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Thucydides, The Peloponnesian War 50 0 Browse Search
Xenophon, Cyropaedia (ed. Walter Miller) 18 0 Browse Search
Q. Horatius Flaccus (Horace), Odes (ed. John Conington) 12 0 Browse Search
M. Annaeus Lucanus, Pharsalia (ed. Sir Edward Ridley) 8 0 Browse Search
Diodorus Siculus, Library 6 0 Browse Search
Plato, Letters 2 0 Browse Search
Polybius, Histories 2 0 Browse Search
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Browsing named entities in Xenophon, Cyropaedia (ed. Walter Miller). You can also browse the collection for Mede (Italy) or search for Mede (Italy) in all documents.

Your search returned 9 results in 4 document sections:

Xenophon, Cyropaedia (ed. Walter Miller), Book 1, chapter 4 (search)
you were my kinsman,” said Cyrus; and at the same time he went up and kissed him. And when he had been given the kiss, the Mede asked: “Really, is it a custom in Persia to kiss one's kinsfolk?”“Certainly,” said he; “at least, when they see one anothe a time of separation, or when they part from one another.”“It may be time, then, for you to kiss me once again,” said the Mede; “for, as you see, I am parting from you now.”And so Cyrus kissed him good-bye again and went on his way. But they had not yet gone far, when the Mede came back with his horse in a lather. And when Cyrus saw him he said: “Why, how now? Did you forget something that you intended to say?”“No, by Zeus,” said he, “but I have come back after a time of separation.”“By Zeus, cousin,” said Cyrus, “a pretty short time.”“Short, is it?” said the Mede; “don't you know, Cyrus,” said he, “that even the time it takes me to wink seems an eternity to me, because during that time I do not
Xenophon, Cyropaedia (ed. Walter Miller), Book 4, chapter 5 (search)
to me, and now they are still more hostile to you than to me. Under these circumstances, we must both take counsel that none of the allies now present shall desert us, and also that, if we can, we may secure other allies besides. Now you heard the Mede recalling the cavalry; and if they go away, we only, the infantry, shall be left. Accordingly, it is necessary for you and for me to do all we can to make this man also who is recalling them desire to remain with us himself. Do you, therefore, finther fill than go away. And do you have a talk with him and tell him what wealth we have hopes that all our friends will obtain, if we are successful in this; and when you have done this, come back again to me.” Accordingly, the Hyrcanian took the Mede and went away to a tent. And then the officer who was going to leave for Persia presented himself ready to start. And Cyrus commissioned him to tell the Persians what has been set forth in the foregoing narrative and also to deliver a letter to Cy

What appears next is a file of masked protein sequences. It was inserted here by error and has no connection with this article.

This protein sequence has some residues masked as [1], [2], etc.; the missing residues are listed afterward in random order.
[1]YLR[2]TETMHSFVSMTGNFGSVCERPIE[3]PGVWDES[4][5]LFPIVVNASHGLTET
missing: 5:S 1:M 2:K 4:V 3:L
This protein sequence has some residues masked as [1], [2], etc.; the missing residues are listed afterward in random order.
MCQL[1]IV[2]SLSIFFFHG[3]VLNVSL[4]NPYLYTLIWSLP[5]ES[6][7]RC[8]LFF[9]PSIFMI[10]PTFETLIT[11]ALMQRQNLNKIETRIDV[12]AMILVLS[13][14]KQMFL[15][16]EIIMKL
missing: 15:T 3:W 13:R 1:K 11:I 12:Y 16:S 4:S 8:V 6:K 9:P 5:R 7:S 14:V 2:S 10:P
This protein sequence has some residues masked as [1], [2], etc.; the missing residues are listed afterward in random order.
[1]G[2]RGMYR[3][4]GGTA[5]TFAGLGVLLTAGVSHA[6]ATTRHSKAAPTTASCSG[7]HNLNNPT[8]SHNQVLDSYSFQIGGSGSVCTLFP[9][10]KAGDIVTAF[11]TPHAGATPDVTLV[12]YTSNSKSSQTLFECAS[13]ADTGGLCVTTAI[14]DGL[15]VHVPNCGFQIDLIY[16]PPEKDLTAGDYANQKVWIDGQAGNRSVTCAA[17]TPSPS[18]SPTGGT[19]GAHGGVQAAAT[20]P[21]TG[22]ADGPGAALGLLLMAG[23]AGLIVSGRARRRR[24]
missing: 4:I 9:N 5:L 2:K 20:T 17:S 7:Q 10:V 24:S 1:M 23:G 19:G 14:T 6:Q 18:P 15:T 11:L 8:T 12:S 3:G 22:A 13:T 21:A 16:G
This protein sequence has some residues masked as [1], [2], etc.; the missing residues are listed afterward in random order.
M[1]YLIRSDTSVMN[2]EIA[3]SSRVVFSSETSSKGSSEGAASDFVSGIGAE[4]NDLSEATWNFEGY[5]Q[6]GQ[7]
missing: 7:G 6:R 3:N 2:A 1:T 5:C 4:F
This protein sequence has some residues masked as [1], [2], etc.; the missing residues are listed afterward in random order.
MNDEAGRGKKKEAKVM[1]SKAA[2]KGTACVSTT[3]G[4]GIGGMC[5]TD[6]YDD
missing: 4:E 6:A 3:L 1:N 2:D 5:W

Xenophon, Cyropaedia (ed. Walter Miller), Book 5, chapter 3 (search)
ight the light forces lead, it is not at all a strange thing for the line to be broken and a gap formed, for the vanguard outstrips the rear. “Next let Artabazus follow at the head of the Persian targeteers and bowmen; following him, Andamyas, the Mede, in command of the Median infantry; next, Embas with the Armenian infantry; then, Artuchas with the Hyrcanians; he will be followed by Thambradas at the head of the Sacian infantry force and Datamas with that of the Cadusians. Let these all lead te camp-followers let Madatas, the Persian, bring up the Persian cavalry; let him also arrange the cavalry captains in front, and let each captain lead his company in single file, just like the infantry officers. After them will come Rhambacas, the Mede, with his cavalry in the same order; after them you, Tigranes, with yours, and the rest of the cavalry officers, each with the forces with which he joined us. After them you Sacians are to fall in line; and last of all, just as they came, the Cadu
Xenophon, Cyropaedia (ed. Walter Miller), Book 8, chapter 4 (search)
When Cyrus had sacrificed and was celebratingA royal banquet his victory with a banquet, he invited in those of his friends who showed that they were most desirous of magnifying his rule and of honouring him most loyally. He invited with them Artabazus the Mede, Tigranes the Armenian, Gobryas, and the commander of the Hyrcanian horse. Now Gadatas was the chief of the mace-bearers, and the whole household was managed as he directed. Whenever guests dined with Cyrus, Gadatas did not even take his seat, but attended upon them. But when they were by themselves, he would dine with Cyrus, for Cyrus enjoyed his company. And in return for his services he received many valuable presents from Cyrus himself and, through Cyrus's influence, from others also. So when invited guests came to dinner, he didOrder of preferment at Cyrus's dinners not assign them their seats at random, but he seated on Cyrus's left the one for whom he had the highest regard, for the left side was more readily exposed to t